I found the Galway trip to be a wonderful opportunity to explore Irish history and alternative Irish lifestyles. One of my favorite parts of the trip is when we got to explore and tour the Aran Islands. This was most interesting to me to ponder their way of life. On the tour I learned that their livelihood is dependent upon fishing, tourism, and farming. One of the highlights of my trip to Ireland so far was when we visited Dún Aonghasa. The sun shining through the clouds made the view incredible. I learned that ‘Dún’ is the word for fort. There are number of historical stone forts on the Aran Islands. They are thought to date back to the late Bronze age through the Iron age. Their function is not fully known. Many suspect that beyond being a habituation site, that the forts were also used for ritual purposes. Stone foundations for seven houses were discovered within the inner fort.
To my recollection, Inis Mór had a population of roughly 900 people. I found this to be an extremely interesting fact to comprehend. I imagined growing up on the island and all the positives and negatives that would accompany that. Beyond that, the tour guide mentioned that the inhabitants of the island rely strictly on the rainwater as their water source. This further helped me to conceptualize how much it must rain. Another bit of information I found intriguing was that the island only recently got electricity—which I believe was in the mid 1970’s. The lifestyle on this island is so unique to modernized standards of living elsewhere. I was very impressed at their unique way of utilizing various resources within the small population that they have.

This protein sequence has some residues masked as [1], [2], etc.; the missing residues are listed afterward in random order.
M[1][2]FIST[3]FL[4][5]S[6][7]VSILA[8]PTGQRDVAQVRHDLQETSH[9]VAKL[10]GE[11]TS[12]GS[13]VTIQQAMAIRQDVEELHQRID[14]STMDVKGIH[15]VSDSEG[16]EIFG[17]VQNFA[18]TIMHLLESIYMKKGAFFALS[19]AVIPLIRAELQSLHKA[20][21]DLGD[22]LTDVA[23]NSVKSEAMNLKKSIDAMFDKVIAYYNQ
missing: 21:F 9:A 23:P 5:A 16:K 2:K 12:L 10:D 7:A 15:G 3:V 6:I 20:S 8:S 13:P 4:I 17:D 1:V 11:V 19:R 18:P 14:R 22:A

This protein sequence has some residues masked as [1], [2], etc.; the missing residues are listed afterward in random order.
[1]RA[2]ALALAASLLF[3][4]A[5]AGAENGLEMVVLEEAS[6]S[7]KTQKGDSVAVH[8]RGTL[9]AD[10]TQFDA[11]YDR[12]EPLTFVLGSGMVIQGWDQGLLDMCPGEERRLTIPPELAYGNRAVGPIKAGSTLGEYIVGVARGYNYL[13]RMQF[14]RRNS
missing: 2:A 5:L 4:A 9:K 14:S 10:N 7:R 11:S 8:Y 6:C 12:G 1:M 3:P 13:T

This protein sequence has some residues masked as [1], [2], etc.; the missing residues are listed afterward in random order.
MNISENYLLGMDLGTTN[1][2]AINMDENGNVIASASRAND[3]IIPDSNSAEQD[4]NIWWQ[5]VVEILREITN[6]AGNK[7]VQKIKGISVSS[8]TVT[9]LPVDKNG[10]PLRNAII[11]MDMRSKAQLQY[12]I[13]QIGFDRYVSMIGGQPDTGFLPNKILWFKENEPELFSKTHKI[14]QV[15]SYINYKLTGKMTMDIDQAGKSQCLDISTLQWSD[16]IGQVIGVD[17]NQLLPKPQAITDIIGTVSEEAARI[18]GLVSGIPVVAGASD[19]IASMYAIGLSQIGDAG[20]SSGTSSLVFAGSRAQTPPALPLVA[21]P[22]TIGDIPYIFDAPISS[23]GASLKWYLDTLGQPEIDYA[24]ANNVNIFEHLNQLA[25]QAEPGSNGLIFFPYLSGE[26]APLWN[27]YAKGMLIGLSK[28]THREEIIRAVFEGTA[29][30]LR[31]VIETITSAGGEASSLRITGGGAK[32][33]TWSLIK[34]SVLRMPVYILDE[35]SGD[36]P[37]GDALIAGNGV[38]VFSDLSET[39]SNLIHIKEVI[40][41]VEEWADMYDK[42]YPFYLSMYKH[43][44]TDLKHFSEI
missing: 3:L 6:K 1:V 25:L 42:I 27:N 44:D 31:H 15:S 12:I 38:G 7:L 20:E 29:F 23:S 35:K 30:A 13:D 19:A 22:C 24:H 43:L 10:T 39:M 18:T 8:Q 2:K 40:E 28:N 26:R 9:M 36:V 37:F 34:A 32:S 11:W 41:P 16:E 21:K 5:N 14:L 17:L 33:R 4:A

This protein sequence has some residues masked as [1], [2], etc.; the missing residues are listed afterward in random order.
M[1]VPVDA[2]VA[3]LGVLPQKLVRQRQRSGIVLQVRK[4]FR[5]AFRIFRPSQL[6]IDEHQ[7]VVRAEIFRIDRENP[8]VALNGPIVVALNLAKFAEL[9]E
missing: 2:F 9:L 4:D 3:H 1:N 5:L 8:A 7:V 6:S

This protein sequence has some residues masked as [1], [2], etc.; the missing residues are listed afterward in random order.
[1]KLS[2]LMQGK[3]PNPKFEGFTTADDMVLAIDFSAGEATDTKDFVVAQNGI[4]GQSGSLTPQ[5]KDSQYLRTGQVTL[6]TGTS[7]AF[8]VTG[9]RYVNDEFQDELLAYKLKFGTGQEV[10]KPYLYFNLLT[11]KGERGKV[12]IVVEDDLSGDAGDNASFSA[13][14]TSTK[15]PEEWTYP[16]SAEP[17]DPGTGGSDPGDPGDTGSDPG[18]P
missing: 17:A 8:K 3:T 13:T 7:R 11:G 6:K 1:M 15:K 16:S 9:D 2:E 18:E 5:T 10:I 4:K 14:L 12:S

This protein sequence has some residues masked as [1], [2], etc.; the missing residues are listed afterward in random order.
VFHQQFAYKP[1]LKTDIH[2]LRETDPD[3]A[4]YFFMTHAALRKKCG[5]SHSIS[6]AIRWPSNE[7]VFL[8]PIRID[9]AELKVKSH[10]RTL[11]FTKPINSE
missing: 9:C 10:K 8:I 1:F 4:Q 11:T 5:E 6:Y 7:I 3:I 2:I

The Aran Islands are a native Irish speaking population. I also recently spoke with Michael Kielty at Dublin Business School, who was sent to the Aran Islands and stay with a family in order to continue his education in the Irish language. From further research, language classes are still offered and it is part of the culture on the Islands.